NASA has suspended its next mission to Mars after problems with a French-built seismological instrument could not be fixed in time for the scheduled launch. The mission, a lander called InSight that was to listen for tremors on Mars as a way of understanding the planet’s interior, will not launch in March 2016, the agency said today. NASA has not announced a new launch date, but because of the relative orbits of Mars and Earth, the agency will have to wait at least 26 months before it can try to launch again.
A new launch date is not a forgone conclusion. The agency will review designs to fix the problem with the instrument, and also estimate the cost of putting the mission on ice for 2 years—and whether that can be paid for. It could take a couple months to reach that decision point, NASA science chief John Grunsfeld said during a teleconference today. “We either decide to go forward, or we don’t.”
On 3 December, the Jet Propulsion Laboratory (JPL) in Pasadena, California, which is managing the mission, confirmed that there was a leak in a vacuum-sealed metal sphere that holds three seismometers. The instrument, called Seismic Experiment for Interior Structure (SEIS), was one of two main science probes, along with a German-built thermometer that would be sent down a small bored hole. SEIS, supplied by the French space agency CNES, would have been placed on the surface of Mars, where it would have listened for faint rumblings through the planet’s crust: marsquakes.
Although CNES had been working overtime to try and repair the vacuum seal, those efforts were not sufficient. New welds, tested on 20 December in France under the extreme cold that the instrument would experience on Mars, did not hold the vacuum. Bruce Banerdt, the principal investigator for the mission at JPL, says the vacuum must be better than a tenth of a millibar, or a ten-thousandth of Earth’s atmosphere, for the instrument to work. The slow leak resulted in a vacuum of two-tenths of a millibar, he says. “The problem has been in this vacuum enclosure,” he says. “It’s not that exotic a technology.”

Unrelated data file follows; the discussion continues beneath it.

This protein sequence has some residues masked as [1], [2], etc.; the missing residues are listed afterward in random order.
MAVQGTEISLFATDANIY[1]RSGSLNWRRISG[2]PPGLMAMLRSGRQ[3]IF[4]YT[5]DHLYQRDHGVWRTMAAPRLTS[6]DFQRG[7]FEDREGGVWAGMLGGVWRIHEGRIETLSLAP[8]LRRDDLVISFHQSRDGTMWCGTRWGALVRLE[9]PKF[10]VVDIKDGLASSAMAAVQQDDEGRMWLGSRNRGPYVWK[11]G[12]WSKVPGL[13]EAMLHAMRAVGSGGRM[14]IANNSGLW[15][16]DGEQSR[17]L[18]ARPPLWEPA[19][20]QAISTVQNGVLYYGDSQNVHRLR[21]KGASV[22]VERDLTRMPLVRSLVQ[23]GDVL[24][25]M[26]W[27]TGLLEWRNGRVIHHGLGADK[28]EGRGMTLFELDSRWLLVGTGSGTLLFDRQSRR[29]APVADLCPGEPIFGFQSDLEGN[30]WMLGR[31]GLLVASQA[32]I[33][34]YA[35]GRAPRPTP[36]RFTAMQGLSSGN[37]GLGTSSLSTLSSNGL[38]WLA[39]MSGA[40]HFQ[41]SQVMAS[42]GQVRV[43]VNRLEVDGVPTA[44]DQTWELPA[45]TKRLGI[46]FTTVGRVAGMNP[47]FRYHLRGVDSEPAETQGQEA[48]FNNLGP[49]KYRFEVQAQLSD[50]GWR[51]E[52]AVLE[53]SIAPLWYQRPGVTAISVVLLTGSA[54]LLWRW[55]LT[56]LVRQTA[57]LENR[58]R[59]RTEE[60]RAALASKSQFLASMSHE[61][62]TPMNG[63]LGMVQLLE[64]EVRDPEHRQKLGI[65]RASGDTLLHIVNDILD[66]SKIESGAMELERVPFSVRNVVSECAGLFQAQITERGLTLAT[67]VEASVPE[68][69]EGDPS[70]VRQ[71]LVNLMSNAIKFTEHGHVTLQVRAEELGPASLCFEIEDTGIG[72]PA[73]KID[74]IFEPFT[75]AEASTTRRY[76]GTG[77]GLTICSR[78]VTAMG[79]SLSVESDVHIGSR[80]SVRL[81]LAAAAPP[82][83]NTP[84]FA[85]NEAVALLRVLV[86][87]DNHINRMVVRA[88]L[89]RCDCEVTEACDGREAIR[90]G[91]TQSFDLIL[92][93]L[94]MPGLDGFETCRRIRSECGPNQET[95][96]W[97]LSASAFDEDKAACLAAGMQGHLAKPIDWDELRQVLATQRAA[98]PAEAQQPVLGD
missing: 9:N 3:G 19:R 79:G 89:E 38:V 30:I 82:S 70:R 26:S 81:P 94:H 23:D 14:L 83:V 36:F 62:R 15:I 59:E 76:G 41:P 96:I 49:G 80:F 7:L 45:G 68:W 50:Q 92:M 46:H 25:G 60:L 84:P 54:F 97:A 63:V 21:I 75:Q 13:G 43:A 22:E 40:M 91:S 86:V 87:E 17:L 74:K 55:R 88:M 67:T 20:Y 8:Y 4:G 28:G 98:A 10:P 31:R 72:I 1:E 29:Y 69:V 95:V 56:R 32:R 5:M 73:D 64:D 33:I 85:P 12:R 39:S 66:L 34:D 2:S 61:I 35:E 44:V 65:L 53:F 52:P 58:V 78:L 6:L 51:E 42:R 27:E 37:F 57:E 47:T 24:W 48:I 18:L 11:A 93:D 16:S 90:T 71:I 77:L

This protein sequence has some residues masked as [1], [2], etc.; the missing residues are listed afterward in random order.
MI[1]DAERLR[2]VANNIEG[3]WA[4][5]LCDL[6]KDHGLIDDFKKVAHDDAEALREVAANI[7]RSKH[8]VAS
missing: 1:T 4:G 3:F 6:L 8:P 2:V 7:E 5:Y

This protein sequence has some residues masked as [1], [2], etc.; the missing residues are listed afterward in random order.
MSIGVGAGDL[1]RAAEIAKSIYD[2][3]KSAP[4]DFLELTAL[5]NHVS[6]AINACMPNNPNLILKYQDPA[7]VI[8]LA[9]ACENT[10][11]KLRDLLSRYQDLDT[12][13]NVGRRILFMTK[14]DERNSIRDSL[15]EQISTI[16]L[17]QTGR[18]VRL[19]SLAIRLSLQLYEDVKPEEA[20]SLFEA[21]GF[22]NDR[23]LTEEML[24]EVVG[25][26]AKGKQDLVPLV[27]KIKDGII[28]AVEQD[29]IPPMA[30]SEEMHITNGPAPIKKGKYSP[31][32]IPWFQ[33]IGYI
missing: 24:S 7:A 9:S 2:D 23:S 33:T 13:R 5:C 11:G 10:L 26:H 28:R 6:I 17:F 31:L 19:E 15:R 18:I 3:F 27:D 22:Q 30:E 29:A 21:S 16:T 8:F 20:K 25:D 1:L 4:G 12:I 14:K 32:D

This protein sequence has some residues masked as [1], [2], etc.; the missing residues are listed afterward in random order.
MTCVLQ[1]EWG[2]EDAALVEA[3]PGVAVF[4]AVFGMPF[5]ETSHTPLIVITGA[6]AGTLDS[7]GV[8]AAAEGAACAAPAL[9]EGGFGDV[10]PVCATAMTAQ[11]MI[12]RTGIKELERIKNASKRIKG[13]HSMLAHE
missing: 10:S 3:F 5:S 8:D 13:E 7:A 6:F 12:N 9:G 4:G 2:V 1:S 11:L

The Mars community was dismayed by the decision. “We’re all just pretty disappointed right now. Devastated would be a better word,” says Lisa Pratt, a biogeochemist at Indiana University in Bloomington and chair of a Mars advisory committee for NASA. “Everyone has been waiting to get a seismic instrument on Mars after Viking.”
Pratt was referring to NASA’s twin Viking landers of 1976, which also carried seismometers, but on top of the lander decks, where they were subject to background noise from martian winds. The seismometer on Viking 1 failed, and the one on Viking 2 became a better wind detector than anything else. Pratt says a properly insulated seismometer, like the one InSight has, is the key to pinning down the thicknesses of the crust, mantle, and core boundaries on Mars.
Pratt adds that the delay also speaks to the extra challenges of trying to support international collaborations. “‘International’ is so built into all of NASA’s language for the path to humans at Mars,” she says. “You don’t want any vibrant international collaboration to suffer a setback like this.”
The $425 million mission was the most recent selection in NASA’s Discovery program, a line of low-cost, competitive missions led by a single principal investigator. InSight was selected over a comet hopper mission, and one that would have landed a boat on Saturn’s moon Titan.
Total life-cycle mission costs, including the launch rocket, are $675 million, planetary science division director Jim Green said. Of that, $525 million has been spent already, he said.
*Update, 22 December, 12:11 p.m.: This story has been updated to include reaction to NASA’s announcement and other information about the mission.
*Update, 22 December, 5:07 p.m.: This story has been updated to include comments from the NASA teleconference.